20. A spanish speaker and a portuguese speaker is much more similar to a malaysian and indonesian speaker. Indonesians can understand malaysian but a malaysian person will not be able to understand an indonesian.

  21. I agree with the last sentence.It's just like Chinese and Korean.Btw Chinese isn't a single language its just a short branch with only Korean below.

  22. How did language start with a character then a word, then Two words etc., You can't communicate with two words… It will take a miracle to come up with one working set of language. Therefore language did not evolved there were several working sets all at once for different cultures.

  23. Paleo-Hebrew was the original language given to man by God Himself! Read Genesis 11:1)! The Paleo-Hebrew letter, "tau", was shaped like the "cross" of Christ for a reason! Read (Genesis 1: 14,…the stars shall be for signs…")
    Hence, the Northern Cross is near the non moving North Star! North, is a Holy direction in scripture (Pslams 76: 1)!
    For more info, google, the Northern Cross, by Aquilla Fleetwood, youtube!
    Then google, Night Signs, by Aquilla Fleetwood, youtube!

  24. This still doesn't explain why languages do change at the basic level, which cannot be put down purely to environment and borrowing. Why do words go in and out of fashion while others remain constant?

  25. In the end this clip is about how scientists research language evolution. I think this tells better how the evolve even today:

  26. Can someone explain how languages evolve after groups of early humans split up and become isolated? In the video it just said they split up and evolve, but what is it actually that causes people to pronounce a certain thing differently?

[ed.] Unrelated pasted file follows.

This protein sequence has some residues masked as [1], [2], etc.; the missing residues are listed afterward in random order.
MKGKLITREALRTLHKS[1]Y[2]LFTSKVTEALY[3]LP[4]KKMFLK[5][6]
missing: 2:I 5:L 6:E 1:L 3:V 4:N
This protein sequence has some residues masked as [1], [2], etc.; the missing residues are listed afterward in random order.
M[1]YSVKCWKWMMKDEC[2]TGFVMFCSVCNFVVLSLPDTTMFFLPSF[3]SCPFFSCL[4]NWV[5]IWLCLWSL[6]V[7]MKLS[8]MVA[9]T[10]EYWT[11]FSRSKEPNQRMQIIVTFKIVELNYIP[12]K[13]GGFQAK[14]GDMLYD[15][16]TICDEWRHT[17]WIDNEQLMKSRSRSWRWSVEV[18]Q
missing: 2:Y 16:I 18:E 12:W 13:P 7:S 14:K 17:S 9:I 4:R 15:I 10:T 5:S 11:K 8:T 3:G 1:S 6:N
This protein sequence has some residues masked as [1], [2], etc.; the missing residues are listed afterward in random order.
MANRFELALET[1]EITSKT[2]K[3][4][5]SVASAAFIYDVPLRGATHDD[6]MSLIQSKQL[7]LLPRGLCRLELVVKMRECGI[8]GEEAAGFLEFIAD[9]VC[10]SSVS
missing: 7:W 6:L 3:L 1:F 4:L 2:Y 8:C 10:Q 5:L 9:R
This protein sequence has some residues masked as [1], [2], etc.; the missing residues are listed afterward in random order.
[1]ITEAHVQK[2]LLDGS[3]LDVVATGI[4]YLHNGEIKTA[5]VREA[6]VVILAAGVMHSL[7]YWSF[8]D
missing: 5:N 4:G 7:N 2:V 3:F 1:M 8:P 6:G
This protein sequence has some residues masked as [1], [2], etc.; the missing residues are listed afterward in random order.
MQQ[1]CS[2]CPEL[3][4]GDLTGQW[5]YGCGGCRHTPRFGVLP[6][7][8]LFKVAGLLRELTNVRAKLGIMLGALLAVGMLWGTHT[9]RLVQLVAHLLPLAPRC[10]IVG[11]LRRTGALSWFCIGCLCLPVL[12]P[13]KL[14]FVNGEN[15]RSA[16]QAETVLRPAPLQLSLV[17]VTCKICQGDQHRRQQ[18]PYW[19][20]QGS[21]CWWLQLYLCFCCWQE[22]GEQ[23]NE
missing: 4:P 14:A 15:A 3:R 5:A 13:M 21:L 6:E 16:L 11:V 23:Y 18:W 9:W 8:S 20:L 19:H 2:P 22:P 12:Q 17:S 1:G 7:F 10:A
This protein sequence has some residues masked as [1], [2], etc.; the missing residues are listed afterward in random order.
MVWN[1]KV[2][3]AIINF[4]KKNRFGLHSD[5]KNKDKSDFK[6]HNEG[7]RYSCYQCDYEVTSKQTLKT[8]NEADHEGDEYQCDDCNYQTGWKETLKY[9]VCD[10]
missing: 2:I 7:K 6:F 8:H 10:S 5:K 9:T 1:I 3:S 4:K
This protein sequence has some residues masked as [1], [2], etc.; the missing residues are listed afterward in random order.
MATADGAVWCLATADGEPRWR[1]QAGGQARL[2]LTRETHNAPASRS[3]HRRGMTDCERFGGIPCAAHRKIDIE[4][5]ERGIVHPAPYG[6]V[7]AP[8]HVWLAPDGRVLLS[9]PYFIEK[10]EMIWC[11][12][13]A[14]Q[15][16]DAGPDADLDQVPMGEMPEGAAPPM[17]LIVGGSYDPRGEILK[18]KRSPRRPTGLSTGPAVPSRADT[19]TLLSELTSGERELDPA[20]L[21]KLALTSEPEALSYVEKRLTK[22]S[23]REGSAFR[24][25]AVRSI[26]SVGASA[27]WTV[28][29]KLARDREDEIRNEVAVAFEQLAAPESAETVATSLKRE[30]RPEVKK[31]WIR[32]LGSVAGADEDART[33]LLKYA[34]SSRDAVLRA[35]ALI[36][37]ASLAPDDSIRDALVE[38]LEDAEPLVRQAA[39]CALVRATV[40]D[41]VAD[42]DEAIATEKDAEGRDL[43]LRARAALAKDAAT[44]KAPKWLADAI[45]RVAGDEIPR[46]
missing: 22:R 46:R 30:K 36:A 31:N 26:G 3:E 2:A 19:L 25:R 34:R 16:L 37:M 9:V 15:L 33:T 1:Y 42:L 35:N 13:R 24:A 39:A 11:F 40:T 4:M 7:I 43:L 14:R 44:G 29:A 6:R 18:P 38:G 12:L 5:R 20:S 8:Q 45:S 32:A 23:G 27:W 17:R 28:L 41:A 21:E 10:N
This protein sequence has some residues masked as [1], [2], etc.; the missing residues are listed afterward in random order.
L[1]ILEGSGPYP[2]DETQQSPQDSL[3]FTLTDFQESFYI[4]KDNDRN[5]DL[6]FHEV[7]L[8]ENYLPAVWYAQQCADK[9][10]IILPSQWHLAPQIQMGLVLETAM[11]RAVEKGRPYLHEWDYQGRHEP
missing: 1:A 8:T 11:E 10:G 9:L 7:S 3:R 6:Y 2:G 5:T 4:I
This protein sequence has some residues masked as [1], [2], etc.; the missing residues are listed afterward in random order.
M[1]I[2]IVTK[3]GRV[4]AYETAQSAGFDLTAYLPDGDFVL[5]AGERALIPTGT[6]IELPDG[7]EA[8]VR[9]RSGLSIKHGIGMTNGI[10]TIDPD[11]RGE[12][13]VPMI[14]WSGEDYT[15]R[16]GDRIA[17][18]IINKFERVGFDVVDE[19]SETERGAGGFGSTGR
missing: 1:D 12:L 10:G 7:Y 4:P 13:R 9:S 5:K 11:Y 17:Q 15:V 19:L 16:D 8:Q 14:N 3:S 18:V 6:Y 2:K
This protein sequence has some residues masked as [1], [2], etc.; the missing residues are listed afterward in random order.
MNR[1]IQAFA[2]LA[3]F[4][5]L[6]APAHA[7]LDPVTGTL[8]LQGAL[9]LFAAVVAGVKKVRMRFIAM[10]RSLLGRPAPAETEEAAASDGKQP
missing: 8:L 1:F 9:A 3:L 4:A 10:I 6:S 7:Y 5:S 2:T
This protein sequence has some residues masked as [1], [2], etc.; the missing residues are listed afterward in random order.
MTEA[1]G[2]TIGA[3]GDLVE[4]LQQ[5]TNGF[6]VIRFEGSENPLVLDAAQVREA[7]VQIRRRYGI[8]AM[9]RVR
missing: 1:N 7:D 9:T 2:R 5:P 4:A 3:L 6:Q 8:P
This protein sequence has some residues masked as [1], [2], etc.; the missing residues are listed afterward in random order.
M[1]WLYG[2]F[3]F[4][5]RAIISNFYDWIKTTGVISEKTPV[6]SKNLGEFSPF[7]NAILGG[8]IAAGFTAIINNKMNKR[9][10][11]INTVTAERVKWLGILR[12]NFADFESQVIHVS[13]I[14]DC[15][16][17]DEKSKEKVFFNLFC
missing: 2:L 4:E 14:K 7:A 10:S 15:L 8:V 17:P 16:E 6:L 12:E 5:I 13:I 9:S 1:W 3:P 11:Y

27. That idiotic story … the biblical tower of bable .. is as idiotic as; has the same flavor of Paul Bunion stories like the formation of the grand canyon! Just pepoles imaginarion! And attempts to exsplain thier exsistance.

  28. The Chinese language family is NOT composed of 'dialects'. These are separate, mutually unintelligible LANGUAGES. It is very frustrating that this nice video repeats this old mistake.

  29. Her voice has so much vocal fry. Is she consciously doing this? Every sentence is consistently fried at the end. Weird.

  30. The word is 'genealogists' gene – a – logists, gene – A' – logists….at least according to Cambridge and Oxford dictionaries

  31. Speaking of isolation… I wonder how India has evolved so many languages and even more dialects from each and they haven't been completely isolated from each other since ancient times….

  32. If the tower of babel story really happened, there would be an english person next to a japanese person next to possibly an ancient egytian person.

  33. All these language differences and we can agree that there's a sweet/sour yellowish fruit with dragonscale-like skin called "ananas"

  34. How come so many languages use marks like periods, question mark, parenthesis, math symbols etc when the languages can be so different and physically far from each other ex americe and china

  35. Tower of Babel has the most evidence going for it.

  36. I get why we have different languages but I wish there was one language that everybody understood so I could talk to everyone who doesn't speak English.

  37. Is it just me or did this video on "How languages evolve" fail to explain how languages evolve? Literally from 0:35 to 1:05 – thirty whole seconds – is all that is given. Some topics like evolving transitions between a voiced fricative (like the 'th' in "then") and unvoiced fricative (like the 'th' in "thin") seem pretty easy to convey while evolution of grammar is a bit more tricky. This video washes over the whole thing with "they were isolated so the language just changed." Really? Just like that? Pronunciation doesn't seem like a huge leap, but how does one end up with drastic changes to things like grammar which results in the 15 cases and 51 declensions for nouns in Finnish? We probably don't know, but surely we have better theories than "they were isolated so it just happened."